Monday, November 02, 2015

To HOA or Not to HOA

by Osman Parvez
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Last week, we put together a detailed opinion of value for a client looking to sell in the spring of 2016. Included in the set of recent, relevant sales were a mix of stand-alone properties without any HOA and several town-home style properties with substantial HOA costs. 

It's unusual to mix together HOA properties and those without an HOA, but in this case it was appropriate. Other than having a shared wall, the comparable properties were functionally similar - very close in age, size, location, finish quality, and layout.  

How do you compare?
$100 HOA = $21,000 in purchasing power

One thing to think about is the present value of HOA payments. In this particular case, at a 4% mortgage rate, the present value of the payments over a 30 year mortgage was over $71,000. In other words, the same buyer could afford to purchase a house that is $71,000 higher in price if they find one without the HOA fee.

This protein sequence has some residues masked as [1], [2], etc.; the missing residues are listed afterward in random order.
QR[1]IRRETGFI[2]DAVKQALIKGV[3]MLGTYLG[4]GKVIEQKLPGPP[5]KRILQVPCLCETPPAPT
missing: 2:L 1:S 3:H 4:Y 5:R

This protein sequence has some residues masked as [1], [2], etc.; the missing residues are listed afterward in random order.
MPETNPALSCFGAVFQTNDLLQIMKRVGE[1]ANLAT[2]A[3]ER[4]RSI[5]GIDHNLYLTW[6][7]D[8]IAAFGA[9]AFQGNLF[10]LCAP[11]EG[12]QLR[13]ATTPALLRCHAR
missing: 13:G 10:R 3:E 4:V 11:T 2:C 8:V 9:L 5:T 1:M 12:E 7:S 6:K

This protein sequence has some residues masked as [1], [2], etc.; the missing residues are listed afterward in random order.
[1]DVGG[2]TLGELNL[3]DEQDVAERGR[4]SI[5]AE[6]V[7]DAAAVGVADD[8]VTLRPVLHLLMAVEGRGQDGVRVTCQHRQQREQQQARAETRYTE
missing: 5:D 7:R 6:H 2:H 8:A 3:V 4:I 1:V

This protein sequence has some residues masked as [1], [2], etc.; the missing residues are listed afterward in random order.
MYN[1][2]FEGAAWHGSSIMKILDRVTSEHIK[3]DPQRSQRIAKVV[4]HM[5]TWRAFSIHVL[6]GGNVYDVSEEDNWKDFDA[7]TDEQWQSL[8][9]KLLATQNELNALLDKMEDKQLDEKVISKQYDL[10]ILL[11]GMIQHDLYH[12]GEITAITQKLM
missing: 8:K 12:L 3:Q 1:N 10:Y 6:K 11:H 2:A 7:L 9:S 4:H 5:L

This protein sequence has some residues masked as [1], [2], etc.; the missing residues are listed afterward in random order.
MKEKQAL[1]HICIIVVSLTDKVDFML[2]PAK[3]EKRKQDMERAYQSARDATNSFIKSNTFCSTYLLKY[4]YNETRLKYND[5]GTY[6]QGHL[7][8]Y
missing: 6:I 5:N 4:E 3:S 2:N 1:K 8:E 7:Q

At 4%, for every $100 spent on an HOA, a buyer can pay almost $21,000 more for a house using a 4% plain vanilla 30 year mortgage. That's something to think about. 

There are pros/cons to HOAs. Owners without an HOA are usually on the hook for their own maintenance, water service, snow removal, yard work, higher insurance premiums, etc. In our experience, buyers have an aversion to HOA's not only because of the fee but due to the intrusion that comes in the form of fines and warnings. Many would also prefer to do the work themselves or control costs by hiring their own contractors.   

On the flip side, neighborhoods with well run HOA's are often in much better condition than properties without an HOA. You also won't find yards not being maintained or filled with junk, derelict homes, and other eyesores that mar the neighborhood quality. 


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The ideas and strategies described in this blog are the opinion of the writer and subject to business, economic, and competitive uncertainties.   We strongly recommend conducting rigorous due diligence and obtaining professional advice before buying or selling real estate. 

image:  Zack McCarthy

1 comment:

  1. HOA fees may seem high until you look at costs to replace a roof, dig up a sewer line, re-sod a lawn, replace a furnace, repaint the exterior, etc... not to mention the normal monthly bills for trash, water, lawnmowing, etc. I think my HOA properties are a bargain vs standalone houses.

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